“There are usually many hands that go into keeping a nonprofit running,” Kuzmeski says. “Volunteering provides you the opportunity to meet them. And, remember, you don’t necessarily have to be doing anything that is connected to your profession. Simply volunteering at a place with a cause you are passionate about will provide you the chance to get in front of a lot of great connectors that you might not have met otherwise.”

9. Be a mover and a shaker. The next time you attend a networking event or even a party, force yourself to get outside of your comfort zone. Make it a point to introduce yourself to new people and find out as much as you can about them.

“It’s all about expanding your opportunities,” Kuzmeski says. “By getting outside of your normal fish bowl, you can expand your connections.”

10. Always network. “We run into people everywhere in our day-to-day lives, but very few of us capitalize on all those great connections,” Kuzmeski says. “Next time you’re on an airplane, instead of working on your laptop or reading the paper the whole time, get to know the person next to you. Strike up a conversation with the person behind you in line at the grocery store.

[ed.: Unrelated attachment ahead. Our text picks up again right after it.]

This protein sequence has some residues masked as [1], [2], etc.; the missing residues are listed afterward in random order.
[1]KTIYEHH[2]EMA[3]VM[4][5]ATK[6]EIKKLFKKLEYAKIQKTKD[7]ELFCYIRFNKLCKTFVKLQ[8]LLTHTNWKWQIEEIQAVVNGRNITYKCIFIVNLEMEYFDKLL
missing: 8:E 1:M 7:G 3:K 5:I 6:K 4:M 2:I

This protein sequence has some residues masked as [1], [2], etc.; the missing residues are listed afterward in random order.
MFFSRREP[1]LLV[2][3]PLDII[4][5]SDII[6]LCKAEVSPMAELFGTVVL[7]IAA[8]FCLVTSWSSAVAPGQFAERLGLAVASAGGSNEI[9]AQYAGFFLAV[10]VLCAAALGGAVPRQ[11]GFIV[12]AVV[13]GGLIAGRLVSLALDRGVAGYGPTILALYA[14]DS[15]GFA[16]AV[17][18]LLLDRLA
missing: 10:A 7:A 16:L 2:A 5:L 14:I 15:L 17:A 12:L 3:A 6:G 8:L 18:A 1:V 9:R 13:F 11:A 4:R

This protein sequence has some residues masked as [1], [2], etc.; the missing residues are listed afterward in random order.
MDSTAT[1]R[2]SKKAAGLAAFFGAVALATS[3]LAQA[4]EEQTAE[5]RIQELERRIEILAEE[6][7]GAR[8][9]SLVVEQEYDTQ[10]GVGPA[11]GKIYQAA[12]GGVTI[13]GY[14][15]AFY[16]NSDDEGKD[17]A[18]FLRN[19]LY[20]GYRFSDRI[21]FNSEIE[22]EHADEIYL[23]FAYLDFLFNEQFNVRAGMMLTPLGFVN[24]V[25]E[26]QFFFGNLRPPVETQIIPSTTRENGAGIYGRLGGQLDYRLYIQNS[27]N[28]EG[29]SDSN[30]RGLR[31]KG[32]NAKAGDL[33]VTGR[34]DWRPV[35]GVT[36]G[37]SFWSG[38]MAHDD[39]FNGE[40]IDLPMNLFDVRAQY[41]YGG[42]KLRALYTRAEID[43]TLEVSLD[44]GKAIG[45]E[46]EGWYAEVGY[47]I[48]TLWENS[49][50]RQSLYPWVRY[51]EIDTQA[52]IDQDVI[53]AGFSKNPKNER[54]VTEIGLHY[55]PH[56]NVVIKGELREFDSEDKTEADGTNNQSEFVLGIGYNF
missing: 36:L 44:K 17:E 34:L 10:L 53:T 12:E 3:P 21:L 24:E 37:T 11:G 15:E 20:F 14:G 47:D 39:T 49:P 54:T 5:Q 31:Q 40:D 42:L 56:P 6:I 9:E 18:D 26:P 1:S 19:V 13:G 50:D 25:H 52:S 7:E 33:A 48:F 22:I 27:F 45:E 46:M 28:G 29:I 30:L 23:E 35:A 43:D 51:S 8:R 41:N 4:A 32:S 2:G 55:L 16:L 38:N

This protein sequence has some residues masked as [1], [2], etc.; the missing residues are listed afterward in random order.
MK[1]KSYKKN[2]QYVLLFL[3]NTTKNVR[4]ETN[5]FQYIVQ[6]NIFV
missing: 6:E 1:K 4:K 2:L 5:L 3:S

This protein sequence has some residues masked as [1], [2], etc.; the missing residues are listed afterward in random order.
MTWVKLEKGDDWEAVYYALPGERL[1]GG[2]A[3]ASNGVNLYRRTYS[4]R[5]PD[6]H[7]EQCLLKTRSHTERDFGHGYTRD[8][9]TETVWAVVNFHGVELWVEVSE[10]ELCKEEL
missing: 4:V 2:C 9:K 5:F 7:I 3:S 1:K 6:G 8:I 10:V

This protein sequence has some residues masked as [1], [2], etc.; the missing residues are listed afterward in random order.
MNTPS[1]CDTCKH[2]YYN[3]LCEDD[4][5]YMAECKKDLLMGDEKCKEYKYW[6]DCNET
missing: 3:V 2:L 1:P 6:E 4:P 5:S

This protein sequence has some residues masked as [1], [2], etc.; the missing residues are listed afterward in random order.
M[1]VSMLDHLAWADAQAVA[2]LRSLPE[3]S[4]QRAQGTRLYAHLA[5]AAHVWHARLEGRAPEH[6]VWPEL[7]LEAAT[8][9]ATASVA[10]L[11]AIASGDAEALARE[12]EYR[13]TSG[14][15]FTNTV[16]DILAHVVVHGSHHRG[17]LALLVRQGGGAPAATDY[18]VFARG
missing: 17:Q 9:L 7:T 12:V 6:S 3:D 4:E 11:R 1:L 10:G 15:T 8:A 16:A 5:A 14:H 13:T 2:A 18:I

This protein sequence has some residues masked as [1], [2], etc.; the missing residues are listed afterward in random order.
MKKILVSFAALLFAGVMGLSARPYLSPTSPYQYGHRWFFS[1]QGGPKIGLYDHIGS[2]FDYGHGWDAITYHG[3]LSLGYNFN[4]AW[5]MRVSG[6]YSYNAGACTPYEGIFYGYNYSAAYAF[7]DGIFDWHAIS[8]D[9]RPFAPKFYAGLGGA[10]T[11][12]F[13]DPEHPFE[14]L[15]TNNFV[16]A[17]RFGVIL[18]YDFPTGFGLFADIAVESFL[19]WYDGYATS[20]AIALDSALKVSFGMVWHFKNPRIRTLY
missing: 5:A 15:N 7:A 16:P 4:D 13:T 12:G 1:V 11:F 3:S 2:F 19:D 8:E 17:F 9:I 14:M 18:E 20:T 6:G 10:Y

“Provide a simple, repeatable statement of value. By creating a statement like this, those you connect with can easily pass along information about you. They might say, ‘I just met this guy Mike on a plane. He said he’s closed a sale in all 50 states. Here’s his card.’ Or, ‘I met this publicist Sarah at my daughter’s school. She’s always booking her clients on The Today Show…’”

Maribeth Kuzmeski, MBA, is the author of four books, including The Connectors: How the World’s Most Successful Businesspeople Build Relationships and Win Clients for Life (Wiley, 2009). She is the founder of Red Zone Marketing, LLC, which consults to Fortune 500 firms on strategic marketing planning and business growth. For more information, go to